A serious nationwide shortage of a common household chemical compound is prompting doctors to delay treatments and surgeries. Locally, the lack of baking powder is causing medical professionals to keep a close eye on the supply at hand.
"There should be a level of outrage across the country," said Dr. Shawn Osborne, assistant vice president for pharmacy services and supply chain at University Hospitals. "This is a nationwide, impactful situation."
The drug is sodium bicarbonate, or baking soda. The medical-grade version of it is often used in heart surgeries and as buffering agent to keep blood levels in check for chemotherapy patients.
"It's not the first time we've had a shortage with sodium bicarbonate," added Osborne. "But it's certainly one of the most recent and significant ones that we've had."
Osborne said the problem is a manufacturing issue combined with the consolidation of drug companies.
"I think the public should be concerned about how delicate our supply chain is for medicine," he added.
Drug manufacturing giant Pfizer addressed the problem in a recent letter to its customers, obtained by News 5.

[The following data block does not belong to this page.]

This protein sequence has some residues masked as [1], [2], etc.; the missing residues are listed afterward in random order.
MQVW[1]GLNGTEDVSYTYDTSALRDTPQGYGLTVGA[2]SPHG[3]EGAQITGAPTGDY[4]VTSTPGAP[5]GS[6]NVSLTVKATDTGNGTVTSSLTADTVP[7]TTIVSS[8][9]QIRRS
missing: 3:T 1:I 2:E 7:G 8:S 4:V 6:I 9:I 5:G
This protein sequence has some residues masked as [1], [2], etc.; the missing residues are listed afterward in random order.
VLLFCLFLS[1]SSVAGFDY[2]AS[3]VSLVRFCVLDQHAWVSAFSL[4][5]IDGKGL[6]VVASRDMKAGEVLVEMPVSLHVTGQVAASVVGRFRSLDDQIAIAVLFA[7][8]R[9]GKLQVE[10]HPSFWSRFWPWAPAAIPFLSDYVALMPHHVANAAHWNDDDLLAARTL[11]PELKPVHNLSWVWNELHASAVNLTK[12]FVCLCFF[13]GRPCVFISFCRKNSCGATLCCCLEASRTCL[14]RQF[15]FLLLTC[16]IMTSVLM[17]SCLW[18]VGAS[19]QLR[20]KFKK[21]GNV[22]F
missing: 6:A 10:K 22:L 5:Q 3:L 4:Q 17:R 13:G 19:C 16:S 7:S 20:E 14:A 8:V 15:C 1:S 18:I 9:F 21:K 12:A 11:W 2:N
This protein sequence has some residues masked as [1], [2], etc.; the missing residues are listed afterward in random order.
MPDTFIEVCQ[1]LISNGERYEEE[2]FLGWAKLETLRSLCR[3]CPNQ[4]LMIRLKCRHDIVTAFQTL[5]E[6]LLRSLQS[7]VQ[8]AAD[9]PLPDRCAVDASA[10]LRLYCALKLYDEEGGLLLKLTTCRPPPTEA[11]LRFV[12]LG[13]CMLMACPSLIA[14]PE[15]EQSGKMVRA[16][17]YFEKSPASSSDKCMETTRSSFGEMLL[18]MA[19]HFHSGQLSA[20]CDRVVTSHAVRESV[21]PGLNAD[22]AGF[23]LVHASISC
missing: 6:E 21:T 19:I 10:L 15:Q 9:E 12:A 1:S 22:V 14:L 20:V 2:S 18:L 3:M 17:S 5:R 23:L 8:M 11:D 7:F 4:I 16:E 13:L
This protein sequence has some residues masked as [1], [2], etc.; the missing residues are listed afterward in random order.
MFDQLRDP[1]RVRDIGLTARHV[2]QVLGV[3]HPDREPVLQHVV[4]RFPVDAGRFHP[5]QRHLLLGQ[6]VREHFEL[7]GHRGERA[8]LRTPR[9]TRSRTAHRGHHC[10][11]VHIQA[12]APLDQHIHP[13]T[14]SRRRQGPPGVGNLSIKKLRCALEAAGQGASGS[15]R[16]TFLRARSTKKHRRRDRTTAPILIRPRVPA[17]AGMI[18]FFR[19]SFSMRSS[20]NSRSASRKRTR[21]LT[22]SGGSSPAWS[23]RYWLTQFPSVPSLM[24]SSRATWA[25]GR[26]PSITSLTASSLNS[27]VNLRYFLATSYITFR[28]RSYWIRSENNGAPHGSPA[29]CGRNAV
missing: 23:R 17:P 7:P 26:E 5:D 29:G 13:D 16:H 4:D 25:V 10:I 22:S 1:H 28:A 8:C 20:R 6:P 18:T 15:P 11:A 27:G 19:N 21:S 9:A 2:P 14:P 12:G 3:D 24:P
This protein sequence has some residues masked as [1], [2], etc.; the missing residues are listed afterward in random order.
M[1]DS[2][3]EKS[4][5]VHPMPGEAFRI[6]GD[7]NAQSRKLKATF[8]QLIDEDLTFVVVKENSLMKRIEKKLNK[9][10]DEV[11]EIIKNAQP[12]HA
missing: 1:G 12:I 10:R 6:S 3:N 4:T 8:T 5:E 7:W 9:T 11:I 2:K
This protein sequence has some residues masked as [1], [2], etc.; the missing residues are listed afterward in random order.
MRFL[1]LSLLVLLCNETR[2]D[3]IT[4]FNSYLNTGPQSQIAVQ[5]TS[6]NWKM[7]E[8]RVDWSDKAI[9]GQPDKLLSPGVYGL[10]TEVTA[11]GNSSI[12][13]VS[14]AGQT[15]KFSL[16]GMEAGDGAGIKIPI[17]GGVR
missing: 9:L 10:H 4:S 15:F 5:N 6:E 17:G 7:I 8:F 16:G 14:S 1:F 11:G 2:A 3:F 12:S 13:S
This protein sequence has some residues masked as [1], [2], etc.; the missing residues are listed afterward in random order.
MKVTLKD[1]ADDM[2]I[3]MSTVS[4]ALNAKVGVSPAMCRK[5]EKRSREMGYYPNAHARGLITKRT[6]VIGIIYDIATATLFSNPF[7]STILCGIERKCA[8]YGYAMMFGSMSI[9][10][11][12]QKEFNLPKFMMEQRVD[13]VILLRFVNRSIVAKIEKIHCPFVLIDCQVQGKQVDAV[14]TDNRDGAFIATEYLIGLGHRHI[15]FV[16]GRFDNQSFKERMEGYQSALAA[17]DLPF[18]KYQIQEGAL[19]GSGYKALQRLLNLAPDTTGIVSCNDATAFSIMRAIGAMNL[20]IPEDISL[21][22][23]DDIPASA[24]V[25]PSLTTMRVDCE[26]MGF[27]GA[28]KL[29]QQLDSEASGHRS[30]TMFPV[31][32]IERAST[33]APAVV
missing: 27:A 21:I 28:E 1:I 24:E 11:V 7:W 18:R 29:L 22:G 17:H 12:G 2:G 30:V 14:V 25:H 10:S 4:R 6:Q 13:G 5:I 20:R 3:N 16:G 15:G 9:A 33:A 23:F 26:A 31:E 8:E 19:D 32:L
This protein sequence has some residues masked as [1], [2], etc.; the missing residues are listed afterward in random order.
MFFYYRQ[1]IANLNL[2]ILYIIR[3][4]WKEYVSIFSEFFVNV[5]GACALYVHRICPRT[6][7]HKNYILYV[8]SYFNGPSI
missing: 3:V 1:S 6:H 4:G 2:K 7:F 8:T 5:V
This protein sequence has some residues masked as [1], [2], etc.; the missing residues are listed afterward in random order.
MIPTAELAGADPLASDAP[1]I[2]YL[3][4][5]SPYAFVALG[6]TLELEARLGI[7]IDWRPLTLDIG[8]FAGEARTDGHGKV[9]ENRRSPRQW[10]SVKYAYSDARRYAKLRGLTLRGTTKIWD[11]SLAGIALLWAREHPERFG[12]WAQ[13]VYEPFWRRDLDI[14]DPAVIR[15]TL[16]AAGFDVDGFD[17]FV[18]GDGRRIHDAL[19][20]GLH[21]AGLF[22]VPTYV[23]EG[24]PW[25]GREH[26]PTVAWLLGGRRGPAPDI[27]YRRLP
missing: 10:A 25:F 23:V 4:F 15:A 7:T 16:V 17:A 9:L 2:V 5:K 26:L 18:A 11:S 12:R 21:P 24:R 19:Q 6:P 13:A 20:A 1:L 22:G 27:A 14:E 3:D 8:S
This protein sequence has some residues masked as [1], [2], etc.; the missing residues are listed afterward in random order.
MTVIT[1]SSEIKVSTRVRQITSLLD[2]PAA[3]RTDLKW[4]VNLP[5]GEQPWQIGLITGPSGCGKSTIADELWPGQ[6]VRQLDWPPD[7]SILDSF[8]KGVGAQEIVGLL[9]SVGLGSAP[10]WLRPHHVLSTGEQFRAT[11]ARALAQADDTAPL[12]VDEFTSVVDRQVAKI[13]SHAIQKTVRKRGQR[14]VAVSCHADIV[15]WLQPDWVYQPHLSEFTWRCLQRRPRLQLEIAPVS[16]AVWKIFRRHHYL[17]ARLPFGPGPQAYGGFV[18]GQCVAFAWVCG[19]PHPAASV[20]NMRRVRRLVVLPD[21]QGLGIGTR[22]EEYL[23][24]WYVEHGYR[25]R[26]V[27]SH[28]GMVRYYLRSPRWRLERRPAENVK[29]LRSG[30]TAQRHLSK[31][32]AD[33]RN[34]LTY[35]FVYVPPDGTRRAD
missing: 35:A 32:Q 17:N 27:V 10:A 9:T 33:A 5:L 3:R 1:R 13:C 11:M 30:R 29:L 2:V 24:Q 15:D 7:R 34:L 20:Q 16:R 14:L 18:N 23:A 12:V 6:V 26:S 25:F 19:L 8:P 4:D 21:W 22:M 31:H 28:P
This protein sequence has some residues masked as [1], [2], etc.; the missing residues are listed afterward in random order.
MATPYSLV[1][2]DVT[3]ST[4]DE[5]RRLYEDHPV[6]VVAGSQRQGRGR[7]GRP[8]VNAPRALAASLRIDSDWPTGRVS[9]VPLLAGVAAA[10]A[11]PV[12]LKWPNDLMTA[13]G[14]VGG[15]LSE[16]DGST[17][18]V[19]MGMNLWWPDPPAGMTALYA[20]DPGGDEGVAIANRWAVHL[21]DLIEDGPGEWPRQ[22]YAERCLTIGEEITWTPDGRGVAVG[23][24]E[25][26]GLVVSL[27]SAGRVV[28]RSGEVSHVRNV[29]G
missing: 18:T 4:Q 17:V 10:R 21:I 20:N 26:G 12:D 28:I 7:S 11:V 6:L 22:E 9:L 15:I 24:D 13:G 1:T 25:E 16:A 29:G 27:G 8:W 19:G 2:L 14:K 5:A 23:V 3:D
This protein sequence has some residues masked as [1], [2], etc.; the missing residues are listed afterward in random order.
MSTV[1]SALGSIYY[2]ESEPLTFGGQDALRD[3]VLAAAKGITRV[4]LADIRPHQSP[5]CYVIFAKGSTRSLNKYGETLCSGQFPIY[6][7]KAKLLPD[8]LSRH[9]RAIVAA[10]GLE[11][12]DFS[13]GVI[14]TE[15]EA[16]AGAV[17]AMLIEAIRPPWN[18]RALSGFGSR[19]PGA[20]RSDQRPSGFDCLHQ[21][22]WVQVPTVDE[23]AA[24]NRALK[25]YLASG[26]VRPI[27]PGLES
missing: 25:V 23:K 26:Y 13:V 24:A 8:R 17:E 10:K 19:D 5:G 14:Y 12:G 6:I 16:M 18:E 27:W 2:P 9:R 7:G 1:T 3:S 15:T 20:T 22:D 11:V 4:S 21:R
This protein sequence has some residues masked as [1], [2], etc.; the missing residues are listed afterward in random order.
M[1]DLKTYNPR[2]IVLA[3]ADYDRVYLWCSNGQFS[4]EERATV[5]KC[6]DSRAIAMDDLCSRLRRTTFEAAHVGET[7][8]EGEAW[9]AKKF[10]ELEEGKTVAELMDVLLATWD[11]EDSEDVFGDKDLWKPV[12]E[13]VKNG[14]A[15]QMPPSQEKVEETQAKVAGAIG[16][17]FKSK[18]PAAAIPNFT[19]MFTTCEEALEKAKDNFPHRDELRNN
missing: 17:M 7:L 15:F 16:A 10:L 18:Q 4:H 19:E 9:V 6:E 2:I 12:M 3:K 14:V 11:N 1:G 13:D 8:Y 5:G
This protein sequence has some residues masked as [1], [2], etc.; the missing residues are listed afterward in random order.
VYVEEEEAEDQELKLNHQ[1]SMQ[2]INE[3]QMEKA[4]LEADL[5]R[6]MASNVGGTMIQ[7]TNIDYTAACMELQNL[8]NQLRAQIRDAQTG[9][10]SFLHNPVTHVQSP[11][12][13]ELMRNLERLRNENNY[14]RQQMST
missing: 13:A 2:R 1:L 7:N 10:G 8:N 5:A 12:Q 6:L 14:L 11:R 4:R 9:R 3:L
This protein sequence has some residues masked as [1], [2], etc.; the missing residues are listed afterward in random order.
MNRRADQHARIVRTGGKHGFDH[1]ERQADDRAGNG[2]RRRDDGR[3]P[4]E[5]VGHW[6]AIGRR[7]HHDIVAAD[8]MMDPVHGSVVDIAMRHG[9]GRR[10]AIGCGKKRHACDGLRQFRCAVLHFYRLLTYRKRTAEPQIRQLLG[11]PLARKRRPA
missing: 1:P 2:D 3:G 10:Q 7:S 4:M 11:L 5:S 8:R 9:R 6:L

It states: "products will continue to recover through the summer, with many products fully recovered by 4Q17" (fourth quarter of the year 2017).
Providence Hospital in Mobile, Ala. recently had to postpone seven open-heart surgeries due to the sodium bicarbonate shortage.
Osborne said patients at University Hospitals have not been affected by the shortage. But he and others are keenly monitoring the situation because he said the back-up option for sodium bicarbonate, which offers much of the same benefits to patients, is also in very short supply.
The Cleveland Clinic and St. Vincent Charity Medical Center said they are unaffected by the problem. MetroHealth Medical Center did not respond to News 5's questions.